Several challenges exist. First, seldom do firms assign their quants to develop models for internal systems. Next, the operational methods of most of these systems are not quantifiable. Even the application of chaos theory to weather systems has greater measurable components. Last, even if these two challenges were overcome, it would be extremely difficult to bridge the operational - and political - compartments involved in the trading infrastructure.

Mitigation strategies

Due to the complexity of tackling risk at the systemic level, addressing component risk first is both a pragmatic, tactical move and an effective, long-term strategy. Purists may argue that systems should be engineered from the ground up for effective operational risk mitigation, but this is nearly impossible in practice, especially given the continual changes in technology and infrastructure. Furthermore, the risk probability curve rises precipitously as components are added, so factoring out hazards in individual components will have the inverse, beneficial effect.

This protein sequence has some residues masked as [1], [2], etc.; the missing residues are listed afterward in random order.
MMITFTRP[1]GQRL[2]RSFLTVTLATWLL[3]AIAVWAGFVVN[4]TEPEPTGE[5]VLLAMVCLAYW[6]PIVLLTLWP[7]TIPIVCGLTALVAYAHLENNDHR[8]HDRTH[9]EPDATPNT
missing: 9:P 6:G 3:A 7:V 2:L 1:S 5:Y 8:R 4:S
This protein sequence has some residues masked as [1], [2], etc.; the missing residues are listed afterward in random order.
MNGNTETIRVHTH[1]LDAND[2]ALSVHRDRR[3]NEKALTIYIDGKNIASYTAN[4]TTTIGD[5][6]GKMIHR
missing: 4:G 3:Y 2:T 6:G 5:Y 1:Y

Is there an optimum number of systems for a trading infrastructure?

If they were all built the same way, then the answer would be an emphatic "yes." However, reality quickly sets in. One international broker-dealer we work with was able to reduce the number of FIX engines on legacy middleware from 24 down to two (with redundancy) on a modern messaging platform. Outages dropped by 87 percent while performance increased by over 300 percent.

In another example, one of our hedge fund clients detected network (and latency) deterioration after just five direct mesh connections on options processing servers. They moved to a centralized communication system yielding predictable and consistent sub-100 microsecond latency. In both of these examples, many factors were at play including data volumes, intersystem communication, excess messaging traffic, et cetera.